Giffords Hall, Suffolk (Image: Savills)
Giffords Hall, Suffolk (Image: Savills)

No such concerns about the wonderful interiors of Giffords Hall – the house abounds with historic woodwork, from the masses of exposed beams to the extensive panelling.  The exterior, in contrast to Playford, is almost entirely timber-framed, with an Arts-and-Crafts style north wing added in 1908 by the owner Mr A. H. Fass who also carefully restored the house following a period of neglect.   Now cleverly brought up-to-date, in co-operation with English Heritage, the house now has a full suite of reception rooms, a new kitchen and a full quota of bathrooms.

So, proving the folly of those who allowed these romantic houses to decay and the wisdom of those who restored them – with thanks to the evangelism of Country Life – another important branch of the nation’s architectural history has been redeemed and now, once again, attracts high valuations which reflect the immediate attraction these houses can exert on us all.

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For further reading, the excellent ‘The English Manor House – from the archives of Country Life’ by Jeremy Musson – though unfortunately this appears to be out of print and surprisingly expensive. One for the second-hand bookshop search, I think.

For those looking to visit, a handy list: ‘Manors in England‘ [Britain Express]

Country House Rescue: a matter of taste – Monreith House, Galloway

Monreith House, Scotland (Image: Mike Harrison / UK Wildlife Photography)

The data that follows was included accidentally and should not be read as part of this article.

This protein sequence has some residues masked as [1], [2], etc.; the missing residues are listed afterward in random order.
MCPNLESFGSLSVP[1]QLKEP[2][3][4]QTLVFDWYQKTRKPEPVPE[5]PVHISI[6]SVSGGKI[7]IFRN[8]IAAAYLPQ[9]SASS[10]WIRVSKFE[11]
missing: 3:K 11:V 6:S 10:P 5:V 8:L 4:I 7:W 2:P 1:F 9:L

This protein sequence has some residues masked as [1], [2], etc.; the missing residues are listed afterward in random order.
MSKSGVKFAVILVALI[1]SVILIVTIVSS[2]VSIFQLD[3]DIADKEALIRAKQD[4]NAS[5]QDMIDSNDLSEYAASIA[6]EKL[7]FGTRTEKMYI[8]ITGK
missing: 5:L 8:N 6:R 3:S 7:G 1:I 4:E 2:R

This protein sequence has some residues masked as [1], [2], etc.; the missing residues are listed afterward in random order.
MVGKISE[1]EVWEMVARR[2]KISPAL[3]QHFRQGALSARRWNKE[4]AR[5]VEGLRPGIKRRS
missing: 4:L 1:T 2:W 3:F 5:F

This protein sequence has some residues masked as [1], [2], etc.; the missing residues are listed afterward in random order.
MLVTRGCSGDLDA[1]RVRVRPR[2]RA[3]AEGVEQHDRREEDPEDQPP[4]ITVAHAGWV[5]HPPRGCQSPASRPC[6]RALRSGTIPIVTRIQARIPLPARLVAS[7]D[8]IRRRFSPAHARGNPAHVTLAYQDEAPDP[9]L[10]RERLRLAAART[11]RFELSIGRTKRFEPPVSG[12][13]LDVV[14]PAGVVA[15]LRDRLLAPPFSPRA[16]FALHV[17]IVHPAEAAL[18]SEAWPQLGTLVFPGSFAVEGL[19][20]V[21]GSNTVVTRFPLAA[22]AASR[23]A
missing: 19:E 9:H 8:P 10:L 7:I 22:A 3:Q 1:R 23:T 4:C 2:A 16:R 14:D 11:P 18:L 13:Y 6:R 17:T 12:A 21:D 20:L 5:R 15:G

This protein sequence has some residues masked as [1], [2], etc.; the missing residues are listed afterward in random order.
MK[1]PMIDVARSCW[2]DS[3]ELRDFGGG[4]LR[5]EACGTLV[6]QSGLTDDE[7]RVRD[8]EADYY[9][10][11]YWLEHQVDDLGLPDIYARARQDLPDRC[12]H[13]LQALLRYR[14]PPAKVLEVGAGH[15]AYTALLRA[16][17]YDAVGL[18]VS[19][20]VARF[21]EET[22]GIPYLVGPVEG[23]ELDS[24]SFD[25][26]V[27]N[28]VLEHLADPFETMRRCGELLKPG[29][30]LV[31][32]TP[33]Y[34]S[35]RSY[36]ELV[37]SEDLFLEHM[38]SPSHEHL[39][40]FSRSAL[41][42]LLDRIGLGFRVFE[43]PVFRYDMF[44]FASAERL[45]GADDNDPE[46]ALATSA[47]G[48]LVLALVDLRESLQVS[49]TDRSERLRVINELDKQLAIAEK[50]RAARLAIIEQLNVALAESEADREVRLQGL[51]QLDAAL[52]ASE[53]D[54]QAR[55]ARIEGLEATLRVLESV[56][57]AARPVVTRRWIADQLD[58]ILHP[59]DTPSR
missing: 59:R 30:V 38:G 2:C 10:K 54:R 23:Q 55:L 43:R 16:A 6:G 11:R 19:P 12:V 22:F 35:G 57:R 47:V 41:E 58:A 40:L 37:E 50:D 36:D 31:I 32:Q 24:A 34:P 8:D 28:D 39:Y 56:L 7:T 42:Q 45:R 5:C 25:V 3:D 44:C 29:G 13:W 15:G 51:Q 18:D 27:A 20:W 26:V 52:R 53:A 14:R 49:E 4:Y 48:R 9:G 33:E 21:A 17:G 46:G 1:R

Monreith House, Scotland (Image: Mike Harrison / UK Wildlife Photography)

Country House Rescue heads from Tapeley Park in Devon to the other end of the country to Monreith House in Galloway, Scotland.  A dignified house, it has suffered from a classic problem for those that inherit, as the current owner Sir Michael Maxwell did in 1987, that: “…to put it politely, my relatives’ expenditure exceeded their income by many times.”. The necessary economies forced on Sir Michael have meant some cut corners which Ruth Watson quickly identifies as hindering his attempts to move upmarket.

The Maxwells of Monreith were certainly aristocratic with their baronetcy granted by Charles II in 1681 and various family members marrying well including the 8th Baronet’s wife, Lady Mary, who was a daughter of the Duke of Northumberland, one of the richest and largest landowners in England. The Maxwells had been based at Myrton Castle since they bought it in 1685, obviously needing a house to match their newly elevated status.

Leuchie House, Scotland (Image: John Small - 1883 / buildings fan on flickr)
Leuchie House, Scotland (Image: John Small - 1883 / buildings fan on flickr)

Monreith House was built in 1791 by Sir William Maxwell, 4th Baronet, to replace Myrton, which was partially demolished to provide building materials for the new one.  The architect was the Edinburgh-based Alexander Stevens, son of a better known Alexander Stevens who specialised in designing and building bridges.  His design at Monreith shows that he was well versed in the Palladian vocabulary but is in contrast to his other principal design; the impressive Raehills in Dumfriesshire, built for the 3rd Earl of Hopetoun in 1786, which is an imitation of Robert Adam‘s castle style.  Monreith shows closer similarities with Leuchie House in Lothian, built for Sir William Dalrymple between 1779-1785, to designs by the little known Alexander Peacock who was also based in Edinburgh.  By the 1790s, the first wave of Palladianism had long ago swept through the country and much provincial design can be traced back to the many architectural pattern books which had been produced.  Stevens’ limited but varied output could indicate he used also used them, though perhaps more competently than most.